So I wanna just jump right in, because this is a little bit complicated. To get people to see things your way, and this is the bonus, and to get them to apologize. See, I know, you're just relieved, that's why you're laughing, finally somebody's gonna talk about something practical up here. You're gonna have to master the tools for relationship management. And this is important to remember. Remember, people need to be managed. So I came up with what I call The C4 Approach to Relationship Management. Now, C4 is also a common variety plastic explosive, that is completely coincidental, okay? The C4 Approach to Relationship Management. This approach, the perception of this approach is that it brings people together. But in reality, it's not bringing people together, it's bringing people towards you so they can see the world the way that you do, and they're never even gonna know it's happening.

Now, there are four components to this, this why it's called The C4 Approach to Relationship Management. And here they are, I'm gonna give them to you up front then we're gonna talk about one every week. Convince, convict, coerce, control. Convince, convict, they all start with C to make this simple. We're gonna master these. Convince, convict, coerce, control. I just want us to say these together, because this is the way forward for your relationships. All together, ready? One more time. Yeah, so I know, you're so relieved you can't help but laugh, it's just exciting, yeah. So we're gonna take each one of these over the next four weeks and kinda tease it out, and I'm gonna teach you how to master this. Now, if you're harboring any doubts regarding the effectiveness of this approach to relationships, just consider how effective this has been in bringing our nation together. I know, right? But if you're still not convinced, these folks weren't either until they began using The C4 Approach to Relationship Management, watch this.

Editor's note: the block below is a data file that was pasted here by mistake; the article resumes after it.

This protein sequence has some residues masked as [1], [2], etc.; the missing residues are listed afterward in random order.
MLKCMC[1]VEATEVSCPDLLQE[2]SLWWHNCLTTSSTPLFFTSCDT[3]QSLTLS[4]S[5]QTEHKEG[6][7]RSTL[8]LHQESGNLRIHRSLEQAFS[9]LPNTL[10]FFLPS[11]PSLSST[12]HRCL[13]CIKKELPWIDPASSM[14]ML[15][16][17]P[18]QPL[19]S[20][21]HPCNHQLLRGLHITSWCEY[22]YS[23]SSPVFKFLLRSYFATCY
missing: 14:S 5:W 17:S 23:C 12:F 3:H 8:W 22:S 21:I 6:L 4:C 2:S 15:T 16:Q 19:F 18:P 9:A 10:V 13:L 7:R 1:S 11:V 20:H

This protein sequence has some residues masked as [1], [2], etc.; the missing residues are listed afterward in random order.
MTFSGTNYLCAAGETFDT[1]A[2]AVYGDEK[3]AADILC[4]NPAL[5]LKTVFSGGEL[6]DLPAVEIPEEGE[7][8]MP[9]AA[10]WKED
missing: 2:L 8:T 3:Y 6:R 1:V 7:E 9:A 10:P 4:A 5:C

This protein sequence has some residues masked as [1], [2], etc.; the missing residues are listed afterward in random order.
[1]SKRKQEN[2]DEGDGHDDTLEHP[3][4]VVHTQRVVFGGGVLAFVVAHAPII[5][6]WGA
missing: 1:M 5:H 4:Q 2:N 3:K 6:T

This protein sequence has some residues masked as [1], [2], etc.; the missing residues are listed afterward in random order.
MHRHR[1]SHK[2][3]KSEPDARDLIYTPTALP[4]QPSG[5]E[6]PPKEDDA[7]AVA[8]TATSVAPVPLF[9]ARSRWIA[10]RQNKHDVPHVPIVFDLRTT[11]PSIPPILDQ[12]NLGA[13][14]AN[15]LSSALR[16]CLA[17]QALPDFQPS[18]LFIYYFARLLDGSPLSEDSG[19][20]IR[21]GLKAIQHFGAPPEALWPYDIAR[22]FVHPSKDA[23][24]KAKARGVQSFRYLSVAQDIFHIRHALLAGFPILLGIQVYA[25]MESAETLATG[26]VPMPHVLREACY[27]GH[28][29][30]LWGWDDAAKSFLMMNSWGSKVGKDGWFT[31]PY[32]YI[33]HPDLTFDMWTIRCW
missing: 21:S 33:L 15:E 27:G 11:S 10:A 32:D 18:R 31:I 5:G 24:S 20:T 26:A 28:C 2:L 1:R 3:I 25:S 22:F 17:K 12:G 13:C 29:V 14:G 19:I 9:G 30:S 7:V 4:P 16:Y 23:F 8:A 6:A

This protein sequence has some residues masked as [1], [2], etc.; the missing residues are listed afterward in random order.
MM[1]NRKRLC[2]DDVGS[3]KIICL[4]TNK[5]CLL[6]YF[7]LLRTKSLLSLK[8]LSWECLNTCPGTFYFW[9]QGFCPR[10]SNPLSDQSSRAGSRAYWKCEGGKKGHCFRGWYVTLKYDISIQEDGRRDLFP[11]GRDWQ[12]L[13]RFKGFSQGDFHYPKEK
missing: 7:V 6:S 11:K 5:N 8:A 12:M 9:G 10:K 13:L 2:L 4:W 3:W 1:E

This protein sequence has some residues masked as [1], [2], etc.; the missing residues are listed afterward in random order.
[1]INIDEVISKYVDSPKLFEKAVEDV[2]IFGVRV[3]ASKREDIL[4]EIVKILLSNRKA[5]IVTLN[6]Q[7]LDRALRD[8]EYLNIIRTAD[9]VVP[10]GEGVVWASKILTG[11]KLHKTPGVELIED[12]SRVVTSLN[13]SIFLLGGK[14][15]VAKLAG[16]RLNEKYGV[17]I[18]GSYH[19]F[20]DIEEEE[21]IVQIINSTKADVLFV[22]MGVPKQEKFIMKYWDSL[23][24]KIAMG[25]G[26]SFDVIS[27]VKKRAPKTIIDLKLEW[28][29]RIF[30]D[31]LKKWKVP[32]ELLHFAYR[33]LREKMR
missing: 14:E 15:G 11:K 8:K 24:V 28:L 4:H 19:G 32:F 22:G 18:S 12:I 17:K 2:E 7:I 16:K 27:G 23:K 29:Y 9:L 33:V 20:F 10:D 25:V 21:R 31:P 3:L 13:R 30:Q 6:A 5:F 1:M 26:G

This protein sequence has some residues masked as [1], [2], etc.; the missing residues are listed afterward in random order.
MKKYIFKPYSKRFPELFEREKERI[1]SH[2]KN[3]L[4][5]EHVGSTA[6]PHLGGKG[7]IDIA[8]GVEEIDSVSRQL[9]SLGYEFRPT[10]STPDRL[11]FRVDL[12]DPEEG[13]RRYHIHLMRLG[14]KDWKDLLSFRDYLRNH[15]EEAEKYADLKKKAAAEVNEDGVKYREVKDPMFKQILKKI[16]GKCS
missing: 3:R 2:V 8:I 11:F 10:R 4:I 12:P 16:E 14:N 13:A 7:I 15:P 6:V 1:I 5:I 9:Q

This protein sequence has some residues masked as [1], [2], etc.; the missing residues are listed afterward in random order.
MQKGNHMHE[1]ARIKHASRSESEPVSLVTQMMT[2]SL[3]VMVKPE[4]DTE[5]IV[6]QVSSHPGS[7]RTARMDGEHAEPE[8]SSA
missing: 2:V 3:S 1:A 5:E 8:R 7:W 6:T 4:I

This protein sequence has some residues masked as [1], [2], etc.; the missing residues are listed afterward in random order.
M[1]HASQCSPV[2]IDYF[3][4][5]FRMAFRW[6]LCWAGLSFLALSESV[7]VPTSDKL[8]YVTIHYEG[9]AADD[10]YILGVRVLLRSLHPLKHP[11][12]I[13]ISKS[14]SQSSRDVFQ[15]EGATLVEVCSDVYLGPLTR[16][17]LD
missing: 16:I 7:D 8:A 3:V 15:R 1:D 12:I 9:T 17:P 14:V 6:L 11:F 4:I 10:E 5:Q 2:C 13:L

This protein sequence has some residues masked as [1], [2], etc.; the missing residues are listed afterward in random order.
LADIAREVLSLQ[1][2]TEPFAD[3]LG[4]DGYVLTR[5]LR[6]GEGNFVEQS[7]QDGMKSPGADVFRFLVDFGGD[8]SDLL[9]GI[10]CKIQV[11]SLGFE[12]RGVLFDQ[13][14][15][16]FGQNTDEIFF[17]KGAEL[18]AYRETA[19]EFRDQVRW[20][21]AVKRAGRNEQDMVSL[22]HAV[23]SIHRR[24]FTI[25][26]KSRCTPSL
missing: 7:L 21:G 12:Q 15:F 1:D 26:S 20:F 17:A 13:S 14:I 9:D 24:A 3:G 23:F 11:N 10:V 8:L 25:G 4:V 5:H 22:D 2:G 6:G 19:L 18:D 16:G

- The C4 Approach to Relationship Management has completely turned our marriage around.
- Oh, absolutely. So close to just failing, you know? All four C's are complete game changers. Convince, coerce, convict, and control. If there was a fifth C it'd be cool.


- Six months ago, I was gonna take a week and a half off for my wedding and honeymoon. The day before I headed out to the resort, Lisa told me that she needed a pitch deck done in a day and a half.
- And what did I say?
- You said, "Looks like you'll need to postpone that wedding". I'm single. Now.


- My relationship with my son has always been very interesting. He loves acting, but I love football. He's my son, he lives at my house, so he should be playing my favorite sport. The C4 Approach to Relationships understands that, and helps me call all the right plays.
- I can't wait to try on my costume.
- Uniform.
- And then go to my audition.
- Try out. Hey, what do you do when you score?
- You bow.
- Spike it, son. You spike it. Hut, hut, hut.


- Check out The C4 Approach to Relationships ASAP. You'll learn things like how to shame journal.
- I started a shame journal myself, and it's just a detailed list of every time that Emily has hurt me or let me down. And now when we have an argument, I just read her a few entries, and before you know it, she sees things my way.
- I've been journaling since eighth grade, yeah.